I've ordered a couple of personal finance books that I'll peruse, review and then give away. And I have come up with quite a few pampering (bath/skin) items that I'll put into some small gift baskets and ship to the lucky winner!


It's a good reminder that frugality doesn't mean deprivation.


That's about it for today. Though since I'll be a little quieter than usual, I want to encourage yu to check out my blogroll partners:
  • Brunette on a Budget had an interesting piece early this week: "Can money buy happiness? In short, yes." I think money can certainly a buy a lot of nice things. But for me it's more lack of stress than happiness -- knowing I have padding in the bank. That said, it took courage for her to say this stuff. Honestly, she's right when she says we feel like we're supposed to say "no" and that it makes us better people.


  • Pushing Thirty: My Debt Deadline has a few interesting posts. She's considering whether or not to take on a part-time job, weighing the pros/cons. Also, Monday, she asks whether an auto club is worth the money.

  • ModernGearTV always has something new and interesting. While the blog is focused on things, I love it because a) the writing is fun and tends to make me giggle and b) she's very clear about wanting intentional consumption, not just mindless consumerism.

Also check out The Freebie Blogger. I don't usually have much use for freebie blogs but this one is fab! She has a $10 off Body Shop coupon (min purchase $10 only!!!!). You can sign up to get free advance books from Random House. And the staple of all freebie blogs: weekly store specials (but she combines them with coupons you can print off her site for extra savings).


Finally, I want to encourage you to sign up at PFBuzz (click through on the image to the right of this post). It's a social bookmarking site ONLY about personal finance. Plus, in order to get more steady readers, the webmaster is giving a not-so-small referral fee of 50 cents each. Please don't abuse this, but if you know folks who have a genuine interest in frugality/investing/etc, this is a great place to send 'em. Plus it's an excellent spot to bookmark your own blogs! So click through if you're interested. Think of it as my getting 50 cents closer to that new operating system, worst-case scenario.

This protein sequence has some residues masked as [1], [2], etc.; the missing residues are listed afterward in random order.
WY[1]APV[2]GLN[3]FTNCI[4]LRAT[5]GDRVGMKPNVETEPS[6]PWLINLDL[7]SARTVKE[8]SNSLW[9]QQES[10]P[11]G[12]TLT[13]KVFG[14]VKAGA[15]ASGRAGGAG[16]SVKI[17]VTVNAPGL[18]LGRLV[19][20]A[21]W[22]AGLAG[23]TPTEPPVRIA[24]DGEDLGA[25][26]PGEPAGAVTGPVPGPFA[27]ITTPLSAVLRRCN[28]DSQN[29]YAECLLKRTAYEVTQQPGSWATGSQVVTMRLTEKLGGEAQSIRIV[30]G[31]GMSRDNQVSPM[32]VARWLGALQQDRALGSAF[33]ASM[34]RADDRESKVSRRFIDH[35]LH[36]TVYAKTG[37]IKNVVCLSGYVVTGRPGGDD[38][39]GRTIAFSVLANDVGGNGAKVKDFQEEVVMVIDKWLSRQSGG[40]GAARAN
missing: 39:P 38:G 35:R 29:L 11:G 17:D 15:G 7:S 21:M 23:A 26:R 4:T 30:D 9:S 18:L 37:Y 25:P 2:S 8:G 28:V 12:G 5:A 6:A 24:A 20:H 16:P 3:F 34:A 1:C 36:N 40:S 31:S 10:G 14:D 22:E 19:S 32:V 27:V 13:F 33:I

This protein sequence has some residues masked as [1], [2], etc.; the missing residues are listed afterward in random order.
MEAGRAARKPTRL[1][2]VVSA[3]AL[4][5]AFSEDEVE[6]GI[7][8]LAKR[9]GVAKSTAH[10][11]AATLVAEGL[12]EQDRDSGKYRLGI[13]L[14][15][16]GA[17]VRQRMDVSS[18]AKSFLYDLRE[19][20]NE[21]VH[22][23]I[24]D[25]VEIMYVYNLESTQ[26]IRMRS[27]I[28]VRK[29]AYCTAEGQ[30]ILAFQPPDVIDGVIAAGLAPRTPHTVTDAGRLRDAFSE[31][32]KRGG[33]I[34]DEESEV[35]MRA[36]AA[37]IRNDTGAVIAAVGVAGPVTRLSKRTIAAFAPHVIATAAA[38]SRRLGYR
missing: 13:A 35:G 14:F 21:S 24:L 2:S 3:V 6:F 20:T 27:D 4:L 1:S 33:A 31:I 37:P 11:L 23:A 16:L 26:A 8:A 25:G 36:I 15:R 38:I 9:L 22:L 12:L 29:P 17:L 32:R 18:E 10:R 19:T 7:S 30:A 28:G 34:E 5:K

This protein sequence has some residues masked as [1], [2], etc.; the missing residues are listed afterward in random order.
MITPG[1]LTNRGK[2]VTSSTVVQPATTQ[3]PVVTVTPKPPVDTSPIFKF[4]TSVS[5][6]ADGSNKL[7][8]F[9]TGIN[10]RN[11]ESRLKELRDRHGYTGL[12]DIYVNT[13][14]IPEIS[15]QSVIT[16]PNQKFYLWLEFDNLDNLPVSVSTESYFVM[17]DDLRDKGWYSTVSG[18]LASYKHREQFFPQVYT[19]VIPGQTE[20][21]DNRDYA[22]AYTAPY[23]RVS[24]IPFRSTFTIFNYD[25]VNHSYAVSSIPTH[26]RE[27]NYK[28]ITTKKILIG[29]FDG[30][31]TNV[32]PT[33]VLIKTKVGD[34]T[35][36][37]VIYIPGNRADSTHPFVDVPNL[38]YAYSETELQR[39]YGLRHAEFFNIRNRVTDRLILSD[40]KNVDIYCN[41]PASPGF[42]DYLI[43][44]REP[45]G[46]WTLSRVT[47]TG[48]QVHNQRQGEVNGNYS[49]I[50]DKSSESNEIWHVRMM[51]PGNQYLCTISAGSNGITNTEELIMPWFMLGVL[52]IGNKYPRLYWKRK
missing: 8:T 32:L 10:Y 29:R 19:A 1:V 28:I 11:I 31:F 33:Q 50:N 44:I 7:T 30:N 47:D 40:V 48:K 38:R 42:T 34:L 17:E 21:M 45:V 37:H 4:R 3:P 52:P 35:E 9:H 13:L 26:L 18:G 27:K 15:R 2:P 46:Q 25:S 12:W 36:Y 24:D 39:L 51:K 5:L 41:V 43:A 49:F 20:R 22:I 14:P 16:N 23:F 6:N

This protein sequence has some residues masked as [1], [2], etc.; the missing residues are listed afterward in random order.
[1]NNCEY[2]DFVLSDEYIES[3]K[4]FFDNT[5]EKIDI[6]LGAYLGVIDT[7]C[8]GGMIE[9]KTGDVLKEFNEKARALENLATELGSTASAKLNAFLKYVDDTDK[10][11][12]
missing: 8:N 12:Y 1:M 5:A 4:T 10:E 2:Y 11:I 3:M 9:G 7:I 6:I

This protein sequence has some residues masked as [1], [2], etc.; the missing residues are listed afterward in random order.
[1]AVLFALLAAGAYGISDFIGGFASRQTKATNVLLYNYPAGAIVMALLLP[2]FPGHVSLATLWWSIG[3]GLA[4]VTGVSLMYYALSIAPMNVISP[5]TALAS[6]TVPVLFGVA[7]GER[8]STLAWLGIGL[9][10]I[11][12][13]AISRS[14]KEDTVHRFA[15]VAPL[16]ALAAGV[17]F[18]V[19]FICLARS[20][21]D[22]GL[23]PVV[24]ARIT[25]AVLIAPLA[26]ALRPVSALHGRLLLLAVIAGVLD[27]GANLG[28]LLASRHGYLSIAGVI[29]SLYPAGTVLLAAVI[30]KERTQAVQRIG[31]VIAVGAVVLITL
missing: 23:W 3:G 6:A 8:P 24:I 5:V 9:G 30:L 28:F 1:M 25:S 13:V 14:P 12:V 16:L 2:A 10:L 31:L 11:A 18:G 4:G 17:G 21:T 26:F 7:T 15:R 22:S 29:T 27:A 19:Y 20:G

Wednesday, August 27

It's not skimping!

On Monday, I read an interesting little piece on MSN's Top Stocks.


It seems there's a mini-baby boom in the U.S. And now's the time, it seems, to invest in certain stocks: Disney (especially because of the Baby Einstein brand), LeapFrog and Gymboree. These are companies that consultants say will see a lot of business from the boom.


So what on earth does this have to do with frugality?


Well, sure, it's not apparent. But it is about parents. (And if you just groaned, feel free to blame/email my mother for that lovely punning tendency.)


Anyway, here's the line that tripped my miser-alarm: "Parents don't skimp on their children."


Above the high-pitched wail of said alarm, I couldn't think of anything. I just kept rereading those words.


I always thought skimping implied forgoing basic necessities and niceties, usually because of monetary concerns.


Sadly, none of this really should surprise anyone. We're in a credit crisis, which is following on the heels of a subprime crisis. All because of a sense of materialistic entitlement that seems to pervade the country.

  • People decided they deserved big houses -- as big as they could get.
  • People thought, "I could get a lot more car if I just leased instead of buying."
  • People decided they should get the biggest, newest and/or best technology -- even if they had to put it on the card

So we end up with a whole bunch of people who are in danger of becoming homeless -- but have great plasma television sets.


And since the average parent thinks his kid derserves everything, well, it's even easier to go crazy.


Since children learn from example, they will, of course, inherit this attitude about conspicuous consumerism. How could they not? They're given more toys than they can play with (not that my parents were somewhat guilty of that). Then, they're put in front of the TV which handily tells them what they need. And there are always new products to want. Something bigger, better and (it practically goes without saying) more expensive.


And as their parents cave to every little quickly-discarded fad -- from Furbies to Tamagachi and back again -- they learn that they deserve everything they want. And what they want is whatever they see.


But doesn't being a responsible parent also include knowing when to say when? Doesn't it include raising kids who know they don't deserve anything?


So many people, in the midst of the economic woes, are wondering where this attitude came from. People blame lax credit standards, but that, I think, was just a case of opportunism. I honestly don't know when it started. Probably, it's been building since mechanization started easing the physical toil of most people's jobs.


What I do know is that, since credit cards have become so ubiquitous, our country has never been the same.


MP Dunleavey points out that credit changes the way we think about money -- and not for the better. Once you've been in debt, you're likely to end up that way again.


And if you don't believe that, you haven't been paying attention.


Heck, I've only been around for 30 years, but I know we've scraped out of a couple of recessions in just the last decade or so. Things were bad, we became more circumspect -- at least initially. But, instead of really cleaning up our act, we were like grounded teens: Biding our time until it was okay to go back out. Then we just started the process over.